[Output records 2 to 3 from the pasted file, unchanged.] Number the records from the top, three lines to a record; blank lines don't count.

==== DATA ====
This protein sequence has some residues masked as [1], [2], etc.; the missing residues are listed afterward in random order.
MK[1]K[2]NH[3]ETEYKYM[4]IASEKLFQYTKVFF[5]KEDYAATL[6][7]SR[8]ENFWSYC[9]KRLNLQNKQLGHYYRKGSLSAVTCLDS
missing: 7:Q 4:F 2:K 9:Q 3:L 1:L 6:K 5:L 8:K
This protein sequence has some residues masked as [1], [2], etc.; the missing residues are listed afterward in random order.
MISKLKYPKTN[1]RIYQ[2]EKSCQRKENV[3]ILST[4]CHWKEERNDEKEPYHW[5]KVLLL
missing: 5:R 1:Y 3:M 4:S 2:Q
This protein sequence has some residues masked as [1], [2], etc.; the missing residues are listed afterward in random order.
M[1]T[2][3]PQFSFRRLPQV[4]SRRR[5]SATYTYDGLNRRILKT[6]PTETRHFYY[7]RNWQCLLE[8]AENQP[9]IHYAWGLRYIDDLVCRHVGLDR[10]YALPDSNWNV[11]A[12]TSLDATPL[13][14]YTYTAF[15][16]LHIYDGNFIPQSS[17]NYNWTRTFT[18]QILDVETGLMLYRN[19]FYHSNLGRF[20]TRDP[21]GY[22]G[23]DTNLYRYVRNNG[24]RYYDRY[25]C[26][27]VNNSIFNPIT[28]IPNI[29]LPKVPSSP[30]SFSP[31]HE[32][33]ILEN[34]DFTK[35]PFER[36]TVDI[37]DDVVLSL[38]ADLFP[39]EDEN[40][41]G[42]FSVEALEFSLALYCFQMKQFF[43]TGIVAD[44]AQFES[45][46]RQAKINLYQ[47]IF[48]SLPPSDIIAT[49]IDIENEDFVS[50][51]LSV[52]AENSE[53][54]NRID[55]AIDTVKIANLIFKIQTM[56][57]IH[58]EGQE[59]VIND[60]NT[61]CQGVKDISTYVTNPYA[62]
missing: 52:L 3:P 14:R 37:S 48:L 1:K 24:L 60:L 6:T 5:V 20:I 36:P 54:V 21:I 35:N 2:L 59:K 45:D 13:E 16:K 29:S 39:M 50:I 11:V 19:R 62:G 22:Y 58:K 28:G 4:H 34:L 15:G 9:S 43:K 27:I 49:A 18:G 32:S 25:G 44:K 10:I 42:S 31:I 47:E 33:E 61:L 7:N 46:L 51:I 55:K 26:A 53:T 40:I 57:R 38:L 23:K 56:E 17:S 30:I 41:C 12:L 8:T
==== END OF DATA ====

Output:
This protein sequence has some residues masked as [1], [2], etc.; the missing residues are listed afterward in random order.
MISKLKYPKTN[1]RIYQ[2]EKSCQRKENV[3]ILST[4]CHWKEERNDEKEPYHW[5]KVLLL
missing: 5:R 1:Y 3:M 4:S 2:Q
This protein sequence has some residues masked as [1], [2], etc.; the missing residues are listed afterward in random order.
M[1]T[2][3]PQFSFRRLPQV[4]SRRR[5]SATYTYDGLNRRILKT[6]PTETRHFYY[7]RNWQCLLE[8]AENQP[9]IHYAWGLRYIDDLVCRHVGLDR[10]YALPDSNWNV[11]A[12]TSLDATPL[13][14]YTYTAF[15][16]LHIYDGNFIPQSS[17]NYNWTRTFT[18]QILDVETGLMLYRN[19]FYHSNLGRF[20]TRDP[21]GY[22]G[23]DTNLYRYVRNNG[24]RYYDRY[25]C[26][27]VNNSIFNPIT[28]IPNI[29]LPKVPSSP[30]SFSP[31]HE[32][33]ILEN[34]DFTK[35]PFER[36]TVDI[37]DDVVLSL[38]ADLFP[39]EDEN[40][41]G[42]FSVEALEFSLALYCFQMKQFF[43]TGIVAD[44]AQFES[45][46]RQAKINLYQ[47]IF[48]SLPPSDIIAT[49]IDIENEDFVS[50][51]LSV[52]AENSE[53][54]NRID[55]AIDTVKIANLIFKIQTM[56][57]IH[58]EGQE[59]VIND[60]NT[61]CQGVKDISTYVTNPYA[62]
missing: 52:L 3:P 14:R 37:S 48:L 1:K 24:L 60:L 6:T 5:V 20:I 36:P 54:V 21:I 35:N 2:L 59:K 45:D 13:E 16:K 29:S 39:M 50:I 11:V 19:R 62:G 22:Y 58:K 28:G 4:H 34:L 15:G 9:S 43:K 27:I 49:A 18:G 32:S 25:G 44:K 10:I 42:S 31:I 47:E 33:E 61:L 7:N 46:L 51:I 55:K 26:A 53:T 40:I 57:R 38:L 23:K 56:E 17:S 30:I 41:C 12:L 8:T